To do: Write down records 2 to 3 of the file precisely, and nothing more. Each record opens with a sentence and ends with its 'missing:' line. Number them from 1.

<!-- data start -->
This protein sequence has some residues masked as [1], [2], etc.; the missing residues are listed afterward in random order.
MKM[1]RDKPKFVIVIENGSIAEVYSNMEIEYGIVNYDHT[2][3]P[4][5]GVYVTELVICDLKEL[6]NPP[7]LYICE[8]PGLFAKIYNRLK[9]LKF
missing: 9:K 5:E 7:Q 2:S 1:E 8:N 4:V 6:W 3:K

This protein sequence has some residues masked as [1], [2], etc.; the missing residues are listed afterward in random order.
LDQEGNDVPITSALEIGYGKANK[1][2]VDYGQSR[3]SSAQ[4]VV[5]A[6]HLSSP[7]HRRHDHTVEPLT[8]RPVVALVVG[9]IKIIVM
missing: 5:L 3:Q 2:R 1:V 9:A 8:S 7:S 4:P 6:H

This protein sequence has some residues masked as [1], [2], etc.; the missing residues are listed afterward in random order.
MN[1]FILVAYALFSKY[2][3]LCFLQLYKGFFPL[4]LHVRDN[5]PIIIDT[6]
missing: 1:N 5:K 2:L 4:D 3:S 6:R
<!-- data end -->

This protein sequence has some residues masked as [1], [2], etc.; the missing residues are listed afterward in random order.
LDQEGNDVPITSALEIGYGKANK[1][2]VDYGQSR[3]SSAQ[4]VV[5]A[6]HLSSP[7]HRRHDHTVEPLT[8]RPVVALVVG[9]IKIIVM
missing: 5:L 3:Q 2:R 1:V 9:A 8:S 7:S 4:P 6:H

This protein sequence has some residues masked as [1], [2], etc.; the missing residues are listed afterward in random order.
MN[1]FILVAYALFSKY[2][3]LCFLQLYKGFFPL[4]LHVRDN[5]PIIIDT[6]
missing: 1:N 5:K 2:L 4:D 3:S 6:R